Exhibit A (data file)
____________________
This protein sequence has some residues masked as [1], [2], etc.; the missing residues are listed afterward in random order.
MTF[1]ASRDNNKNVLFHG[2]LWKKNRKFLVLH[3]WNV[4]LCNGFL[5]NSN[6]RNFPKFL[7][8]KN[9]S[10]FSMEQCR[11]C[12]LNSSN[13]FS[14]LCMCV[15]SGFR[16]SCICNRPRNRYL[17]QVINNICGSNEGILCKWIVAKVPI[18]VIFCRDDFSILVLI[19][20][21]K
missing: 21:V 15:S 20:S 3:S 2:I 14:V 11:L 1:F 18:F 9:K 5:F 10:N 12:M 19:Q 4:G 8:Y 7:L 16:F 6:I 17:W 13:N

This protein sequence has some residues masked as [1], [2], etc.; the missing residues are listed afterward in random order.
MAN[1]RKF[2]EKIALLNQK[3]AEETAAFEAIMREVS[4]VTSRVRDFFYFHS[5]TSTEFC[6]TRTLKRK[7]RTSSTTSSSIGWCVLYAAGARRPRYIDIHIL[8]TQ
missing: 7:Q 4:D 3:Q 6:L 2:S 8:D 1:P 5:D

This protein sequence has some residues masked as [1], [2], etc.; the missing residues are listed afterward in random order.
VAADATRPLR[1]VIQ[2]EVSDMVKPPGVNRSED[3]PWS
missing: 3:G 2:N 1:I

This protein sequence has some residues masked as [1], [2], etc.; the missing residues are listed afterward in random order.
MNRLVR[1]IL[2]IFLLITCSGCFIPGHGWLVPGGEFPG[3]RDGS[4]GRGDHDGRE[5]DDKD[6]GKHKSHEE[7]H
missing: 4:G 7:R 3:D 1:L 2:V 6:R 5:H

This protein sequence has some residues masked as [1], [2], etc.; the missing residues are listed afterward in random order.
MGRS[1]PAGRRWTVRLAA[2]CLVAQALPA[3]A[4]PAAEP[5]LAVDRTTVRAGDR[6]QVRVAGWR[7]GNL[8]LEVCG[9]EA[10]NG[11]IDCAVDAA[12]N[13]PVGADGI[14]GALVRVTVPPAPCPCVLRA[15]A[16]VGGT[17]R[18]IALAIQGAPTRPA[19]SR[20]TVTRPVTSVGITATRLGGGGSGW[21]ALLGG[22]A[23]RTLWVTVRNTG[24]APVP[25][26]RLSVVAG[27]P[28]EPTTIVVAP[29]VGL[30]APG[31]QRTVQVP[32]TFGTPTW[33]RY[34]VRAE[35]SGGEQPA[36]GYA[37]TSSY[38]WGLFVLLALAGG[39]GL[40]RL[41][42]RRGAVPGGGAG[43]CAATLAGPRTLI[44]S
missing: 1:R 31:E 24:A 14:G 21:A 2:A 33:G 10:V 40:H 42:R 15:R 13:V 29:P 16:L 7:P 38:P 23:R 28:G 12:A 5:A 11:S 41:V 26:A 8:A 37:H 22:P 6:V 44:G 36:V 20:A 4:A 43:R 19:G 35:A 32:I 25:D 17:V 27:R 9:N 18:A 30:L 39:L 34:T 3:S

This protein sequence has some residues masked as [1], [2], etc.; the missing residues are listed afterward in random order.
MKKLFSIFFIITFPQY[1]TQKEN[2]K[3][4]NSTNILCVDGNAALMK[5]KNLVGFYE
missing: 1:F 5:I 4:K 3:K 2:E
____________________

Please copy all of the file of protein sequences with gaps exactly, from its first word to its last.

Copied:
This protein sequence has some residues masked as [1], [2], etc.; the missing residues are listed afterward in random order.
MTF[1]ASRDNNKNVLFHG[2]LWKKNRKFLVLH[3]WNV[4]LCNGFL[5]NSN[6]RNFPKFL[7][8]KN[9]S[10]FSMEQCR[11]C[12]LNSSN[13]FS[14]LCMCV[15]SGFR[16]SCICNRPRNRYL[17]QVINNICGSNEGILCKWIVAKVPI[18]VIFCRDDFSILVLI[19][20][21]K
missing: 21:V 15:S 20:S 3:S 2:I 14:V 11:L 1:F 18:F 9:K 5:F 10:N 12:M 19:Q 4:G 8:Y 7:L 16:F 6:I 17:W 13:N

This protein sequence has some residues masked as [1], [2], etc.; the missing residues are listed afterward in random order.
MAN[1]RKF[2]EKIALLNQK[3]AEETAAFEAIMREVS[4]VTSRVRDFFYFHS[5]TSTEFC[6]TRTLKRK[7]RTSSTTSSSIGWCVLYAAGARRPRYIDIHIL[8]TQ
missing: 7:Q 4:D 3:Q 6:L 2:S 8:D 1:P 5:D

This protein sequence has some residues masked as [1], [2], etc.; the missing residues are listed afterward in random order.
VAADATRPLR[1]VIQ[2]EVSDMVKPPGVNRSED[3]PWS
missing: 3:G 2:N 1:I

This protein sequence has some residues masked as [1], [2], etc.; the missing residues are listed afterward in random order.
MNRLVR[1]IL[2]IFLLITCSGCFIPGHGWLVPGGEFPG[3]RDGS[4]GRGDHDGRE[5]DDKD[6]GKHKSHEE[7]H
missing: 4:G 7:R 3:D 1:L 2:V 6:R 5:H

This protein sequence has some residues masked as [1], [2], etc.; the missing residues are listed afterward in random order.
MGRS[1]PAGRRWTVRLAA[2]CLVAQALPA[3]A[4]PAAEP[5]LAVDRTTVRAGDR[6]QVRVAGWR[7]GNL[8]LEVCG[9]EA[10]NG[11]IDCAVDAA[12]N[13]PVGADGI[14]GALVRVTVPPAPCPCVLRA[15]A[16]VGGT[17]R[18]IALAIQGAPTRPA[19]SR[20]TVTRPVTSVGITATRLGGGGSGW[21]ALLGG[22]A[23]RTLWVTVRNTG[24]APVP[25][26]RLSVVAG[27]P[28]EPTTIVVAP[29]VGL[30]APG[31]QRTVQVP[32]TFGTPTW[33]RY[34]VRAE[35]SGGEQPA[36]GYA[37]TSSY[38]WGLFVLLALAGG[39]GL[40]RL[41][42]RRGAVPGGGAG[43]CAATLAGPRTLI[44]S
missing: 1:R 31:E 24:A 14:G 21:A 2:A 33:G 10:V 40:H 42:R 15:R 13:V 29:P 16:L 7:P 38:P 23:R 28:G 12:A 5:A 11:S 41:V 26:A 8:A 37:H 22:P 6:V 44:G 36:V 20:A 4:A 43:R 19:G 35:A 32:I 25:D 17:V 27:R 9:N 18:A 30:L 39:L 34:T 3:S

This protein sequence has some residues masked as [1], [2], etc.; the missing residues are listed afterward in random order.
MKKLFSIFFIITFPQY[1]TQKEN[2]K[3][4]NSTNILCVDGNAALMK[5]KNLVGFYE
missing: 1:F 5:I 4:K 3:K 2:E